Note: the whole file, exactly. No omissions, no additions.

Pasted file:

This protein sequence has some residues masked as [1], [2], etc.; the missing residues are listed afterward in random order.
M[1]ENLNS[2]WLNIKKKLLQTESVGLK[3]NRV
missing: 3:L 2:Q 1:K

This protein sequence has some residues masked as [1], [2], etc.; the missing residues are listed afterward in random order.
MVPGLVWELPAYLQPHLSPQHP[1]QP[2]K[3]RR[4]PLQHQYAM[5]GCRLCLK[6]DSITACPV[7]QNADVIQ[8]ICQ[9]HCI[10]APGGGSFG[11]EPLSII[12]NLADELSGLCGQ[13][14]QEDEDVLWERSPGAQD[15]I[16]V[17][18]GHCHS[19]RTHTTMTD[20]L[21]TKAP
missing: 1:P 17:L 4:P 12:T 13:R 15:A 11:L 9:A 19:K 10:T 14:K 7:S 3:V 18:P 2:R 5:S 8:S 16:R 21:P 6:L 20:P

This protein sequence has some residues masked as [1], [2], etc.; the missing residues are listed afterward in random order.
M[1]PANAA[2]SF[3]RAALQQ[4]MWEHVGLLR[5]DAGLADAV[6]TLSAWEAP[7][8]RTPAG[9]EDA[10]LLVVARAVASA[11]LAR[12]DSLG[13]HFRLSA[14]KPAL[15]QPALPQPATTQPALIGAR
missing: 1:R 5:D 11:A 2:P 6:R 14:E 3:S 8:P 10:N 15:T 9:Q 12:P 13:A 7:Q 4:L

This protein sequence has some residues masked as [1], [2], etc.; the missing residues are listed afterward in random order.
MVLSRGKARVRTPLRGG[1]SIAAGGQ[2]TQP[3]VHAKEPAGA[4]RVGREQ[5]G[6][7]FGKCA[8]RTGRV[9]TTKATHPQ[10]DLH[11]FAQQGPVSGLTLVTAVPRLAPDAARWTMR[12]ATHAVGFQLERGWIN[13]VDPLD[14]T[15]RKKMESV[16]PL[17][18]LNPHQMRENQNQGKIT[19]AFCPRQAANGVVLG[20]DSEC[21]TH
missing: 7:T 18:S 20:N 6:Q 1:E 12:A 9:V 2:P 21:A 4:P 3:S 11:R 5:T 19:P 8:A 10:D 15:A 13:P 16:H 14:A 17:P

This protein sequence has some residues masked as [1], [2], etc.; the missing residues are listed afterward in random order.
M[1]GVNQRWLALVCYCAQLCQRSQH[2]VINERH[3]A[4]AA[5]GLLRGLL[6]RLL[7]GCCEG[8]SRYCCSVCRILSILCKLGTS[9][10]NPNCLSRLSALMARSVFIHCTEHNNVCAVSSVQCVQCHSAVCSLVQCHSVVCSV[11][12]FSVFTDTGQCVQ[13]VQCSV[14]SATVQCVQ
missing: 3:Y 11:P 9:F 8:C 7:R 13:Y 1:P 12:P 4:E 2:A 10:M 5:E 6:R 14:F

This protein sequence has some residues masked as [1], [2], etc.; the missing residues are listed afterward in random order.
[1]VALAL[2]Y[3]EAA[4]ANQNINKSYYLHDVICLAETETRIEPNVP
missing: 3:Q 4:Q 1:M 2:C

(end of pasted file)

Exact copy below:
This protein sequence has some residues masked as [1], [2], etc.; the missing residues are listed afterward in random order.
M[1]ENLNS[2]WLNIKKKLLQTESVGLK[3]NRV
missing: 3:L 2:Q 1:K

This protein sequence has some residues masked as [1], [2], etc.; the missing residues are listed afterward in random order.
MVPGLVWELPAYLQPHLSPQHP[1]QP[2]K[3]RR[4]PLQHQYAM[5]GCRLCLK[6]DSITACPV[7]QNADVIQ[8]ICQ[9]HCI[10]APGGGSFG[11]EPLSII[12]NLADELSGLCGQ[13][14]QEDEDVLWERSPGAQD[15]I[16]V[17][18]GHCHS[19]RTHTTMTD[20]L[21]TKAP
missing: 1:P 17:L 4:P 12:T 13:R 15:A 11:L 9:A 19:K 10:T 14:K 7:S 3:V 18:P 2:R 5:S 8:S 16:R 21:P 6:L 20:P

This protein sequence has some residues masked as [1], [2], etc.; the missing residues are listed afterward in random order.
M[1]PANAA[2]SF[3]RAALQQ[4]MWEHVGLLR[5]DAGLADAV[6]TLSAWEAP[7][8]RTPAG[9]EDA[10]LLVVARAVASA[11]LAR[12]DSLG[13]HFRLSA[14]KPAL[15]QPALPQPATTQPALIGAR
missing: 1:R 5:D 11:A 2:P 6:R 14:E 3:S 8:P 10:N 15:T 9:Q 12:P 13:A 7:Q 4:L

This protein sequence has some residues masked as [1], [2], etc.; the missing residues are listed afterward in random order.
MVLSRGKARVRTPLRGG[1]SIAAGGQ[2]TQP[3]VHAKEPAGA[4]RVGREQ[5]G[6][7]FGKCA[8]RTGRV[9]TTKATHPQ[10]DLH[11]FAQQGPVSGLTLVTAVPRLAPDAARWTMR[12]ATHAVGFQLERGWIN[13]VDPLD[14]T[15]RKKMESV[16]PL[17][18]LNPHQMRENQNQGKIT[19]AFCPRQAANGVVLG[20]DSEC[21]TH
missing: 7:T 18:S 20:N 6:Q 1:E 12:A 9:V 2:P 21:A 4:P 3:S 11:R 5:T 19:P 8:A 10:D 15:A 13:P 16:H 14:A 17:P

This protein sequence has some residues masked as [1], [2], etc.; the missing residues are listed afterward in random order.
M[1]GVNQRWLALVCYCAQLCQRSQH[2]VINERH[3]A[4]AA[5]GLLRGLL[6]RLL[7]GCCEG[8]SRYCCSVCRILSILCKLGTS[9][10]NPNCLSRLSALMARSVFIHCTEHNNVCAVSSVQCVQCHSAVCSLVQCHSVVCSV[11][12]FSVFTDTGQCVQ[13]VQCSV[14]SATVQCVQ
missing: 3:Y 11:P 9:F 8:C 7:R 13:Y 1:P 12:P 4:E 2:A 10:M 5:E 6:R 14:F

This protein sequence has some residues masked as [1], [2], etc.; the missing residues are listed afterward in random order.
[1]VALAL[2]Y[3]EAA[4]ANQNINKSYYLHDVICLAETETRIEPNVP
missing: 3:Q 4:Q 1:M 2:C